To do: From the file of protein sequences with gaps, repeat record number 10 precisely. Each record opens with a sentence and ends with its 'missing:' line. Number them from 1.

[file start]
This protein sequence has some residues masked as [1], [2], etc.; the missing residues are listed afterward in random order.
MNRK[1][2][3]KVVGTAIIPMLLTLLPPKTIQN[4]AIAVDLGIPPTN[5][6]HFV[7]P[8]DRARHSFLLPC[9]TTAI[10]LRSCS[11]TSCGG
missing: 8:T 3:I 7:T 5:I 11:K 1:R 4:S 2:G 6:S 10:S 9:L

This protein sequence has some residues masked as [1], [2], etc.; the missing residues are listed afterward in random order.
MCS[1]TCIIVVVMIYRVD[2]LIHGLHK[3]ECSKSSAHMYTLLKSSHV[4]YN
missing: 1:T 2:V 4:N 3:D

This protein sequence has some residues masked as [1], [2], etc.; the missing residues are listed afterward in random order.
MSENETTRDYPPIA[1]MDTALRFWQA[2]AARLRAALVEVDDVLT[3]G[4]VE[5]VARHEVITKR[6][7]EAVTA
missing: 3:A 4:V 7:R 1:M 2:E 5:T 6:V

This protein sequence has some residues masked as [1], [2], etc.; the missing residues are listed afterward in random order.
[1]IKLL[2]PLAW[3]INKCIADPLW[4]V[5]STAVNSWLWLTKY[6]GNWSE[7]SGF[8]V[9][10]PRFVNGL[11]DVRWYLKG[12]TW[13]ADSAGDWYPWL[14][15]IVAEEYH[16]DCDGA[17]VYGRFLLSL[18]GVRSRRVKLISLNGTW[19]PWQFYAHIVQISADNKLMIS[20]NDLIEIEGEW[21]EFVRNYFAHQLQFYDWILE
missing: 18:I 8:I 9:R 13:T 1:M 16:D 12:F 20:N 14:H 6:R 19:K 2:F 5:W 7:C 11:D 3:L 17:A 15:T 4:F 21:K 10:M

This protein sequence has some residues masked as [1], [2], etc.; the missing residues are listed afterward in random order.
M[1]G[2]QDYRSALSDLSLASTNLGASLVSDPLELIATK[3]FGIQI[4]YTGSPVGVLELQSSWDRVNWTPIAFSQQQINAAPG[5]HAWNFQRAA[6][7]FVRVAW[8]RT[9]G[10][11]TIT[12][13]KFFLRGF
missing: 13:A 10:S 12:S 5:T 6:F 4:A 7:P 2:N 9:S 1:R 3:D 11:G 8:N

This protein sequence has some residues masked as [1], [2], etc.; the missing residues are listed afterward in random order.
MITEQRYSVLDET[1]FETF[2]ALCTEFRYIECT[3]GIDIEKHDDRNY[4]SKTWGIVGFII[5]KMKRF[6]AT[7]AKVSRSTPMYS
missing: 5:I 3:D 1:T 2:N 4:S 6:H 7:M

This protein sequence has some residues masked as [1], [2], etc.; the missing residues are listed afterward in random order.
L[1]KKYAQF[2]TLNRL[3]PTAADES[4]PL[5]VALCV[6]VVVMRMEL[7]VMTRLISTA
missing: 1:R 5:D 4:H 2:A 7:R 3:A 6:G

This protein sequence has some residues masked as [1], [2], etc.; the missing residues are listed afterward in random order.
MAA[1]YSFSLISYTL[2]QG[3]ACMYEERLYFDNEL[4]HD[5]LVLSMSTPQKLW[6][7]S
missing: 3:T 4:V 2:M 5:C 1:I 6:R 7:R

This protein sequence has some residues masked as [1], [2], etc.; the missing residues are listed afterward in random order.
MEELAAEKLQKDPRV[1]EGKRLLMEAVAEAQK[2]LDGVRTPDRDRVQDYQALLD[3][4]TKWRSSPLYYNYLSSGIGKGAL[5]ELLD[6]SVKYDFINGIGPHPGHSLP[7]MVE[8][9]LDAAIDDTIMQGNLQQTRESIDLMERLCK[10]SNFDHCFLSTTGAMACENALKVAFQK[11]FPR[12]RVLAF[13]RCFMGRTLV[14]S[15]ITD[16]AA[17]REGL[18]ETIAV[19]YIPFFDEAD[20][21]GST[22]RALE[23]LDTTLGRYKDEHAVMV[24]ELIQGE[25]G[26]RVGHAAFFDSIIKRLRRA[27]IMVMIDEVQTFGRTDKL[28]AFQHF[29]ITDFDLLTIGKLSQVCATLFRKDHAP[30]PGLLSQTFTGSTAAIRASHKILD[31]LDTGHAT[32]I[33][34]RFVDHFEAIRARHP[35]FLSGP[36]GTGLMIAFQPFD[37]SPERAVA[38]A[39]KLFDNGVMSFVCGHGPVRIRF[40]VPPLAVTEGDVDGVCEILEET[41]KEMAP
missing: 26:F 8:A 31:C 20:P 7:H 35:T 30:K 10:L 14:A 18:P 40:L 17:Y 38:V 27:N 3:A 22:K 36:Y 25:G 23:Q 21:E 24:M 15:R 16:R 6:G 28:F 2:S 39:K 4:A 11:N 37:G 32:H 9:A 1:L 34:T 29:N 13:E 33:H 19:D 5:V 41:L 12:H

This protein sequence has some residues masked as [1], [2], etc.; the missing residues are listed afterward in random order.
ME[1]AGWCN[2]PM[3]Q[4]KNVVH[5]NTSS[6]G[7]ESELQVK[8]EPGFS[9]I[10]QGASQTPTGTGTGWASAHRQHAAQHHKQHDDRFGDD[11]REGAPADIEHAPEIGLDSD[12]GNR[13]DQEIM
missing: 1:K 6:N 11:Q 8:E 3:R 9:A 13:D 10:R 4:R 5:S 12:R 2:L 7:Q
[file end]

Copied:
This protein sequence has some residues masked as [1], [2], etc.; the missing residues are listed afterward in random order.
ME[1]AGWCN[2]PM[3]Q[4]KNVVH[5]NTSS[6]G[7]ESELQVK[8]EPGFS[9]I[10]QGASQTPTGTGTGWASAHRQHAAQHHKQHDDRFGDD[11]REGAPADIEHAPEIGLDSD[12]GNR[13]DQEIM
missing: 1:K 6:N 11:Q 8:E 3:R 9:A 13:D 10:R 4:R 5:S 12:R 2:L 7:Q